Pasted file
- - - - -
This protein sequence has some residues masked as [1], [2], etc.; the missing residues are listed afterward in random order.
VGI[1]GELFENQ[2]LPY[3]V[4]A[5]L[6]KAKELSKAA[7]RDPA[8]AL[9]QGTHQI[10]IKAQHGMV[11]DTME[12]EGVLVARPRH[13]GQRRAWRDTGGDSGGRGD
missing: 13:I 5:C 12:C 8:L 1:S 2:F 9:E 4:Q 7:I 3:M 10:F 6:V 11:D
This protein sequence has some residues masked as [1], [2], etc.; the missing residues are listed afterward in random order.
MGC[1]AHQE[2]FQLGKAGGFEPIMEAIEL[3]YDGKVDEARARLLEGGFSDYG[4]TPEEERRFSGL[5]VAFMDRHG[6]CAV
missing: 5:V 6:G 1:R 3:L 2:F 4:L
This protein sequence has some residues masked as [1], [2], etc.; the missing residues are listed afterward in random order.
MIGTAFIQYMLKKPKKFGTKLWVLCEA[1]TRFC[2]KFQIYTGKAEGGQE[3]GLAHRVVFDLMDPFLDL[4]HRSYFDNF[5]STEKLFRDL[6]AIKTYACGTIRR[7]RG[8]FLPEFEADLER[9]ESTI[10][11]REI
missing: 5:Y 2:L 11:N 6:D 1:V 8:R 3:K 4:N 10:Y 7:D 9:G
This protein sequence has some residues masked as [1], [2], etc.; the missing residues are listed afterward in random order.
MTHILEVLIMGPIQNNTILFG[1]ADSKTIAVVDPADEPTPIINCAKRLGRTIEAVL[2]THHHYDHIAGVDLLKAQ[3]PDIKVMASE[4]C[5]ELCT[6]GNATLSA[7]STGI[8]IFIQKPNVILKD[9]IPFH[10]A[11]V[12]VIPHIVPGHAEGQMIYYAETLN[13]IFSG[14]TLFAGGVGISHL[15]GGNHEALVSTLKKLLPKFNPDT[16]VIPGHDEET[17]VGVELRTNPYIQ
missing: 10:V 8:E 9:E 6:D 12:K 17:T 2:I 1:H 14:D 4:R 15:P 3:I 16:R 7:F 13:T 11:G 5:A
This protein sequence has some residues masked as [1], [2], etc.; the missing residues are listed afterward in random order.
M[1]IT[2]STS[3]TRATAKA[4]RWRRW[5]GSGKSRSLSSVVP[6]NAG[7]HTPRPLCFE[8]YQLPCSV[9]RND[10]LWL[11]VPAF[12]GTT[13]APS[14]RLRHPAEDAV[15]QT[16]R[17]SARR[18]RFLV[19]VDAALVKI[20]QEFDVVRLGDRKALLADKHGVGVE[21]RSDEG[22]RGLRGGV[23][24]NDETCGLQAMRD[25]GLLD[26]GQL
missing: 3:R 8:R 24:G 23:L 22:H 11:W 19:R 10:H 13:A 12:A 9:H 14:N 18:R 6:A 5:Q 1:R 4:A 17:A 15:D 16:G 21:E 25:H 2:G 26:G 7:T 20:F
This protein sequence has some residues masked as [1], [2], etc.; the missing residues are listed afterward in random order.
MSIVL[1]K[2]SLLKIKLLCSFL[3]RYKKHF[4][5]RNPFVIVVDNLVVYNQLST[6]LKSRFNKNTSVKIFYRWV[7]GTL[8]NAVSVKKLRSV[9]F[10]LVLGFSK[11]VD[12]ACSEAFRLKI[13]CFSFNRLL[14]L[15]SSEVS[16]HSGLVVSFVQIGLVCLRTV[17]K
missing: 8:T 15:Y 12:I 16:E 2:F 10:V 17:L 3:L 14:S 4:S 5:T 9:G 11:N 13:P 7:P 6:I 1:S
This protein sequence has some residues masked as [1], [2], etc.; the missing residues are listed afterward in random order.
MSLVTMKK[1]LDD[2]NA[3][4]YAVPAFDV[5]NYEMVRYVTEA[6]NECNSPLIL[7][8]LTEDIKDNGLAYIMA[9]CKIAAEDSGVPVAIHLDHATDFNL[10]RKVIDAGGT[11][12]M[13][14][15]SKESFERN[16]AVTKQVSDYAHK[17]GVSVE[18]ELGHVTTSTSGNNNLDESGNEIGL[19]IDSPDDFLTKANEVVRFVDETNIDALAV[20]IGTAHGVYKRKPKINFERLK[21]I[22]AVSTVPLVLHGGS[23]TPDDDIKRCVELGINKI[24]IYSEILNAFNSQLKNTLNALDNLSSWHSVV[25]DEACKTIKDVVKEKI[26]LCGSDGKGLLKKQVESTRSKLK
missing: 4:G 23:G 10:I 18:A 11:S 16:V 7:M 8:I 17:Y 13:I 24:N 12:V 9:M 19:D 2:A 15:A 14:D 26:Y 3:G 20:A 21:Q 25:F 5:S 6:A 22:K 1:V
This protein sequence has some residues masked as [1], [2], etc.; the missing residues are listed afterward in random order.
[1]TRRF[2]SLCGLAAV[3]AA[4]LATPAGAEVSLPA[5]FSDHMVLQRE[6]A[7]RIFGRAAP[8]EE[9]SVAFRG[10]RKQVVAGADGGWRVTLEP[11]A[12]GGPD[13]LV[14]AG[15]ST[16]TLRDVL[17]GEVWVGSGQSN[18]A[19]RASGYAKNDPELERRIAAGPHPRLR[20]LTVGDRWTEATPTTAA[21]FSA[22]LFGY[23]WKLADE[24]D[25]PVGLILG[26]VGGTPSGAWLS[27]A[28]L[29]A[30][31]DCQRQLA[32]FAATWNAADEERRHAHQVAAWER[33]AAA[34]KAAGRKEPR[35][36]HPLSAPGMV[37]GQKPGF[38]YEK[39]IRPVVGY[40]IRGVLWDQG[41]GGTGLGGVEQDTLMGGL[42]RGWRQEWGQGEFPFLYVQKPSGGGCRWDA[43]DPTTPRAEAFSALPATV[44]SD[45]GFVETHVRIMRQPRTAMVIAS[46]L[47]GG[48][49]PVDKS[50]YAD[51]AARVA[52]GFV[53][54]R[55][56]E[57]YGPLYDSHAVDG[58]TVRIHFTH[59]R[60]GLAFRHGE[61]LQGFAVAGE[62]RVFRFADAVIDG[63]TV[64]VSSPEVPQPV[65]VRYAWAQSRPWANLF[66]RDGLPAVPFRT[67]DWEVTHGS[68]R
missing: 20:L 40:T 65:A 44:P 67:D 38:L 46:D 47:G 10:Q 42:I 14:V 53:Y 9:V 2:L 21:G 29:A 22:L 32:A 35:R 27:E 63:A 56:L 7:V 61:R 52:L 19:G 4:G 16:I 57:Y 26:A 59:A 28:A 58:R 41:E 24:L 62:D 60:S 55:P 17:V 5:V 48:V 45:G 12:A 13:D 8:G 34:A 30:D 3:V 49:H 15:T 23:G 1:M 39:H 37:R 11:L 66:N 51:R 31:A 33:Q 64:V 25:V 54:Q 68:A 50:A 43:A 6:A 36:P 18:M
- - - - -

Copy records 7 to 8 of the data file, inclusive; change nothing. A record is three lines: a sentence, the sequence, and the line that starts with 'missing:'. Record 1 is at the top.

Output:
This protein sequence has some residues masked as [1], [2], etc.; the missing residues are listed afterward in random order.
MSLVTMKK[1]LDD[2]NA[3][4]YAVPAFDV[5]NYEMVRYVTEA[6]NECNSPLIL[7][8]LTEDIKDNGLAYIMA[9]CKIAAEDSGVPVAIHLDHATDFNL[10]RKVIDAGGT[11][12]M[13][14][15]SKESFERN[16]AVTKQVSDYAHK[17]GVSVE[18]ELGHVTTSTSGNNNLDESGNEIGL[19]IDSPDDFLTKANEVVRFVDETNIDALAV[20]IGTAHGVYKRKPKINFERLK[21]I[22]AVSTVPLVLHGGS[23]TPDDDIKRCVELGINKI[24]IYSEILNAFNSQLKNTLNALDNLSSWHSVV[25]DEACKTIKDVVKEKI[26]LCGSDGKGLLKKQVESTRSKLK
missing: 4:G 23:G 10:I 18:A 11:S 16:V 7:M 8:I 17:Y 13:I 24:N 12:V 9:M 19:D 2:A 15:A 14:D 26:Y 3:G 20:A 21:Q 25:F 5:S 6:A 22:K 1:V
This protein sequence has some residues masked as [1], [2], etc.; the missing residues are listed afterward in random order.
[1]TRRF[2]SLCGLAAV[3]AA[4]LATPAGAEVSLPA[5]FSDHMVLQRE[6]A[7]RIFGRAAP[8]EE[9]SVAFRG[10]RKQVVAGADGGWRVTLEP[11]A[12]GGPD[13]LV[14]AG[15]ST[16]TLRDVL[17]GEVWVGSGQSN[18]A[19]RASGYAKNDPELERRIAAGPHPRLR[20]LTVGDRWTEATPTTAA[21]FSA[22]LFGY[23]WKLADE[24]D[25]PVGLILG[26]VGGTPSGAWLS[27]A[28]L[29]A[30][31]DCQRQLA[32]FAATWNAADEERRHAHQVAAWER[33]AAA[34]KAAGRKEPR[35][36]HPLSAPGMV[37]GQKPGF[38]YEK[39]IRPVVGY[40]IRGVLWDQG[41]GGTGLGGVEQDTLMGGL[42]RGWRQEWGQGEFPFLYVQKPSGGGCRWDA[43]DPTTPRAEAFSALPATV[44]SD[45]GFVETHVRIMRQPRTAMVIAS[46]L[47]GG[48][49]PVDKS[50]YAD[51]AARVA[52]GFV[53][54]R[55][56]E[57]YGPLYDSHAVDG[58]TVRIHFTH[59]R[60]GLAFRHGE[61]LQGFAVAGE[62]RVFRFADAVIDG[63]TV[64]VSSPEVPQPV[65]VRYAWAQSRPWANLF[66]RDGLPAVPFRT[67]DWEVTHGS[68]R
missing: 20:L 40:T 65:A 44:P 67:D 38:L 46:D 47:G 10:Q 42:I 14:V 53:Y 9:V 2:L 21:G 29:A 22:L 32:A 35:R 27:E 63:A 56:L 7:V 61:R 52:L 19:G 4:G 16:I 57:Y 26:A 59:A 28:A 58:R 41:E 24:L 62:D 60:S 55:P 17:V 5:V 48:V 45:G 12:A 13:D 8:G 34:A 30:D 3:V 49:H 15:T 23:G 1:M 39:H 37:R 11:L 66:N 51:R 31:A 33:Q 64:V 25:V 54:Q 68:A 50:A 43:A 6:A 36:P 18:M